miles between oil changes. What’s your thoughts knowing a little more about situation?

I have always been skeptical of “oil life monitors”, and this post would seem to confirm my skepticism.

Can modern motor oils go longer between changes than the oils of yesteryear?
But, can ANY oil go 12,000 miles or more between changes without subjecting the engine to damaging sludge?
Not bloody likely!

I agree that the OP may have a claim against GM is he was following the oil life monitor, but–after the fact–how can he/she prove that he/she was following the “guidance” of the oil life monitor?

Legal claims are all about PROOF, and I doubt that he/she can prove his/her point, no matter how valid it may be.

I think that the lesson for everyone is that no engine has ever been destroyed by changing the oil more often than the vehicle manufacturer recommended. On the other hand, here is one of the cases where relying on a manufacturer’s recommendation or a manufacturer’s electronic device resulted in catastrophic engine failure.

I will stick to my schedule of changing the oil ~every 3,750 miles, which usually works out to every 4 months, given my typical driving pattern. As Mountainbike says, “oil is relatively cheap, and engines are very expensive”!

Nothing was strange. The blue shop said his customers are getting 9-12,000 miles on the synth blend and my OLM was confimring that when the light came on andOLM said 7% and I changed it each time.

2009 Traverse- 42,000. OLM and Timing chain are part of Chev forum discussions and GM announced Timing Chain failures at 19K miles.

Traverse 2009- 40,000. GM announced timing chain probs at 19K miles

complete car failure is injection system replaced on warranty. CEL came back on. OnStar said again inject, cam shaft, crankshaft sensors and then I rolled to stop on side of road
with smoke coming out from hood with engine power reduction light on at that time and the echeck engine light blinking wildly. Until then nothing on the dashboard to tell me something was wrong.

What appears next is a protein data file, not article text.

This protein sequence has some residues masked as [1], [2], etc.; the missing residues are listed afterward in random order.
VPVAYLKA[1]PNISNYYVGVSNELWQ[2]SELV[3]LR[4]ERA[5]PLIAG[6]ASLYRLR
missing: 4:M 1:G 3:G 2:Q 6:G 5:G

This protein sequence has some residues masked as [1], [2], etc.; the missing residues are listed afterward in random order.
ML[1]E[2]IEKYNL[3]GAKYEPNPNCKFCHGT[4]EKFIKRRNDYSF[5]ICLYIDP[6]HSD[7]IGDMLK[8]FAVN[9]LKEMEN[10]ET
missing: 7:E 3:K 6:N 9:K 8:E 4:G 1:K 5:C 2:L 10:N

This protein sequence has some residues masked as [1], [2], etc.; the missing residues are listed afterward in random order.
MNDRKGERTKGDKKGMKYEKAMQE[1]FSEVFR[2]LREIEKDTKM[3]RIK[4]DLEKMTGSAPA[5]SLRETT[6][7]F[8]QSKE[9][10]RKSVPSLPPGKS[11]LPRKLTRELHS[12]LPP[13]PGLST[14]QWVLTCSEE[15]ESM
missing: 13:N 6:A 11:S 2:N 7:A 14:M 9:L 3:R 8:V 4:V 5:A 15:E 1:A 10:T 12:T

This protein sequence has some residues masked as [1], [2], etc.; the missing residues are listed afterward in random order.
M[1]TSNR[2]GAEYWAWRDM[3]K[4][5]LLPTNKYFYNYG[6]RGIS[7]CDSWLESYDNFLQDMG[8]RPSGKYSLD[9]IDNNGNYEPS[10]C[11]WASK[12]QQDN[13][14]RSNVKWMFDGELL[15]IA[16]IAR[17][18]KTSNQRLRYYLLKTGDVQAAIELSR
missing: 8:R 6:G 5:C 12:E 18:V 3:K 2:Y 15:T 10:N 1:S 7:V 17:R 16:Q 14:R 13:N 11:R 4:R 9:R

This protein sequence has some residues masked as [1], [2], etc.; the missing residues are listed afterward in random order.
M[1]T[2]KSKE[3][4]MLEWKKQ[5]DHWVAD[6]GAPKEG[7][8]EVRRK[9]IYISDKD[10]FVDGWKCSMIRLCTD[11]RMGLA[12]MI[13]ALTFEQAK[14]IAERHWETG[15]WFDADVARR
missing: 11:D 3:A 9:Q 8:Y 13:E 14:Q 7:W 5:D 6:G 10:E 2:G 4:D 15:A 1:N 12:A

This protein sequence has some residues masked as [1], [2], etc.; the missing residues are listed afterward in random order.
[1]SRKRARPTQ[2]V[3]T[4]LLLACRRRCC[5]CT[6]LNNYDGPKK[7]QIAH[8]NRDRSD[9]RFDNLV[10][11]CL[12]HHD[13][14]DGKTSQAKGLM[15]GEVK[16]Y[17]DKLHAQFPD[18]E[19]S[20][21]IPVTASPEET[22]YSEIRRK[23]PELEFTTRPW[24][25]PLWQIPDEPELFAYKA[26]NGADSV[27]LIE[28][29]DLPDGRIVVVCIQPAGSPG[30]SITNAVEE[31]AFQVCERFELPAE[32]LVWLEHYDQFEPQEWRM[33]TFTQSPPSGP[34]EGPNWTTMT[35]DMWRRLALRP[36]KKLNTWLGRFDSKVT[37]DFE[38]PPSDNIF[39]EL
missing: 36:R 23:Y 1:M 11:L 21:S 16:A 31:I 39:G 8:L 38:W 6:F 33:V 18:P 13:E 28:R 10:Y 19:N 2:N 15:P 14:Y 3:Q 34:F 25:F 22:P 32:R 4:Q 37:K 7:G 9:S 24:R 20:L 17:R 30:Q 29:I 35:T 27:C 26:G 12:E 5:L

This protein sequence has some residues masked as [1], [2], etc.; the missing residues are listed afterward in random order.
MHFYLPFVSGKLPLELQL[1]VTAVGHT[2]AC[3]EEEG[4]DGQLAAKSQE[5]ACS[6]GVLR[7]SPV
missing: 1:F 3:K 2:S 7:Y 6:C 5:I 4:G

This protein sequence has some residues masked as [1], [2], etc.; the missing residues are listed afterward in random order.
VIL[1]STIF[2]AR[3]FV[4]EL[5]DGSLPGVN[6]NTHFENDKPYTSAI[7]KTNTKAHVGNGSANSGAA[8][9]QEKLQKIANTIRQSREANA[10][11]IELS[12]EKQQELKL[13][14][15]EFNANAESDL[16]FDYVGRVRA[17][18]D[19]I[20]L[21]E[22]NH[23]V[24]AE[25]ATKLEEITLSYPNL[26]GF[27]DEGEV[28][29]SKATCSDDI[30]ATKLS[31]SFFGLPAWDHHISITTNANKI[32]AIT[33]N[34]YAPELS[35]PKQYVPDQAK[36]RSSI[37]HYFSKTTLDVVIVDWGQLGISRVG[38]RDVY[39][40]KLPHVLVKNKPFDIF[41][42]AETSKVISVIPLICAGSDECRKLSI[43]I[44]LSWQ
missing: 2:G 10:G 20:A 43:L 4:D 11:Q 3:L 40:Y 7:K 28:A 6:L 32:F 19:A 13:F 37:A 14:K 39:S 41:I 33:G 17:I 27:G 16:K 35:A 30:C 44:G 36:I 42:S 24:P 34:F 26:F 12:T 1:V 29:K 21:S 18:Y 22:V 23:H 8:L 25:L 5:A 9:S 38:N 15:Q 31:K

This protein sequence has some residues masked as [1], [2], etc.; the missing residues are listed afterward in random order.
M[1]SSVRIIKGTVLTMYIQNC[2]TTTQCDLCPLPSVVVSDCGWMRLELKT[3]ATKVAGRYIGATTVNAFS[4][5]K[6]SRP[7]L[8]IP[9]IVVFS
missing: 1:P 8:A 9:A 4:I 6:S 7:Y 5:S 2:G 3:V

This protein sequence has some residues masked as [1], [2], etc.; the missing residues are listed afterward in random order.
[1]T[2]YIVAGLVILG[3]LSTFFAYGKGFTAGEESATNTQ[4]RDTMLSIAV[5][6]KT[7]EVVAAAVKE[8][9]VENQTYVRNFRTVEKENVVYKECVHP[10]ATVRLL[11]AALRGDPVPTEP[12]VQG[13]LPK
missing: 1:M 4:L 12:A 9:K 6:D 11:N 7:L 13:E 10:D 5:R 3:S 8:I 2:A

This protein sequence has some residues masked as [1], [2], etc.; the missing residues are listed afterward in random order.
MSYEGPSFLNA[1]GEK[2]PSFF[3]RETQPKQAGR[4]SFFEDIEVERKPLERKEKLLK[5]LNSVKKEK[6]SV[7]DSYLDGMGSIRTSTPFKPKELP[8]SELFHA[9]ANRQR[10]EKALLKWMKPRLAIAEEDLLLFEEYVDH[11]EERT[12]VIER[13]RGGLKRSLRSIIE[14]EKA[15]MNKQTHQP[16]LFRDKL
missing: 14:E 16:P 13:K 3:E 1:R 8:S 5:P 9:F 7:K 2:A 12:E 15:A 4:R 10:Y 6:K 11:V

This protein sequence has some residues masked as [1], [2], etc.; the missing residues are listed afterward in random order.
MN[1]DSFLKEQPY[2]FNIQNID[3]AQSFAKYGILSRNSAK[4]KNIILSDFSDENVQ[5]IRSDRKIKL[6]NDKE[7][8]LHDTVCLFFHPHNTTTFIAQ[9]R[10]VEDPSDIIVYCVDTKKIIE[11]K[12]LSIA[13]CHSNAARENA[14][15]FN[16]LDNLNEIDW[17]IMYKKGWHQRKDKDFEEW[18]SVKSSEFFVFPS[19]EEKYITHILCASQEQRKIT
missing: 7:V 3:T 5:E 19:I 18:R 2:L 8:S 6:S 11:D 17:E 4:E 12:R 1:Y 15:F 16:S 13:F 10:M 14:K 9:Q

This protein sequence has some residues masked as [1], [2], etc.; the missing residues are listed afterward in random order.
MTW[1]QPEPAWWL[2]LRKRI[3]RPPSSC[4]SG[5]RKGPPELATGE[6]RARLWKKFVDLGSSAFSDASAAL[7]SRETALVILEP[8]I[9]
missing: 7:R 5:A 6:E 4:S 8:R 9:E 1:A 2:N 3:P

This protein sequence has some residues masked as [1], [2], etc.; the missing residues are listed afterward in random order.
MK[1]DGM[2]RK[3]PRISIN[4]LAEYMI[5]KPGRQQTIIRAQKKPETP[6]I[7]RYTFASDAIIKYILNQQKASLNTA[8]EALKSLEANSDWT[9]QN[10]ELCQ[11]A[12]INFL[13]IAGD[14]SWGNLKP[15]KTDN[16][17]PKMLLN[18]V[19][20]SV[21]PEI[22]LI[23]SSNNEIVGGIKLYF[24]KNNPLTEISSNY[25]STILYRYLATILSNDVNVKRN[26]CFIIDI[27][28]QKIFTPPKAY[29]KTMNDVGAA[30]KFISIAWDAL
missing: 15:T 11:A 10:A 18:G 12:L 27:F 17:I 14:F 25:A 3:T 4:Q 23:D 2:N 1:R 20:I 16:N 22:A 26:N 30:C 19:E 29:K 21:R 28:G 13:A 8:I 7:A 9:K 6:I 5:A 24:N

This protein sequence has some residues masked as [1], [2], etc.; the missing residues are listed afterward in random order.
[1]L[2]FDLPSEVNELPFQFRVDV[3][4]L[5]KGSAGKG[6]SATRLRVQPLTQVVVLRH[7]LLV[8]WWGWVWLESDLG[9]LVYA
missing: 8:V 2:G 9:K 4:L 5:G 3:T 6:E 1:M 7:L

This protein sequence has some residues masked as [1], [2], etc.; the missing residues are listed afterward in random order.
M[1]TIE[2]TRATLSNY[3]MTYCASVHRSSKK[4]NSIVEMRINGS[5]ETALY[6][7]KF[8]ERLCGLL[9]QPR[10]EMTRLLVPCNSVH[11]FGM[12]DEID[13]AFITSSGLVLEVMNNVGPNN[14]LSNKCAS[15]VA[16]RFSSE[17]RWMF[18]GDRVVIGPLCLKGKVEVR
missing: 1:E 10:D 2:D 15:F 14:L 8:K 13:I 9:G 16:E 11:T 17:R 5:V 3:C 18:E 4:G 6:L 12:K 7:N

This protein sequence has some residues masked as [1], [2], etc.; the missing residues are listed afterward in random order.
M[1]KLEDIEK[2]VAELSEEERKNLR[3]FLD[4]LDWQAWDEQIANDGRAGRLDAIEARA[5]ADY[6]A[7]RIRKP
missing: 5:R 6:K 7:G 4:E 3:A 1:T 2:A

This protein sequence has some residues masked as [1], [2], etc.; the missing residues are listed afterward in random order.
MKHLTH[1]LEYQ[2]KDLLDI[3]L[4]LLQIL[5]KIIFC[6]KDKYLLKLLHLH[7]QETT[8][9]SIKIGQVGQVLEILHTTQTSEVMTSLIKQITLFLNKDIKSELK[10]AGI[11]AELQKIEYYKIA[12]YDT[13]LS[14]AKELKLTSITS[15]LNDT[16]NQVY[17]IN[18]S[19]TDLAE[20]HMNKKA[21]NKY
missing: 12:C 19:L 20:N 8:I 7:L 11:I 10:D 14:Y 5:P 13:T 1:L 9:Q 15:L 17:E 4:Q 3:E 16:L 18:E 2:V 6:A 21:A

Traverse 2009. Lube co reset the OLM and it read 100% and when I pushed it each time leaving the lub co, I also tabbed into the info system and it read 100% oil life remaining. And I watched it go down as I drove very carefully waiting for it to read about 35% and then to expect the CEL to come on and to take it into lube place when it reached 7%.

The damage was done to your car in the first 12,700 miles. You should have changed the oil before the check engine light came on.

I am not a lawyer, so I can’t tell you who is liable. However, I believe you should have known better and you could have prevented this. Whether you use regular oil, synthetic oil, or a synthetic blend, extending your oil change frequency as long as you did is unwise.

No matter who services your car, knowing when to get it serviced is your responsibility. You seem to have learned a very expensive lesson.

Whitey, I Was Going That Route, But Please Reconsider. In Defense Of Cartalkanne (She Seems To Be Into The Lingo And Aware Of What’s Been Happening), I Downloaded The 2009 Chevy Traverse Owner’s Manual Looking For The Bit That Specifies Miles Between Changes.

The manual tells the owners to go by the OLM. I couldn’t find any oil change intervals by miles (except if the OLM is not reset) admonishments other than changing the oil and filter once a year if the OLM indicates a longer interval. Since Cartalkanne has explained the situation, kept her cool, and is aware of all of this, I can see where she’s coming from.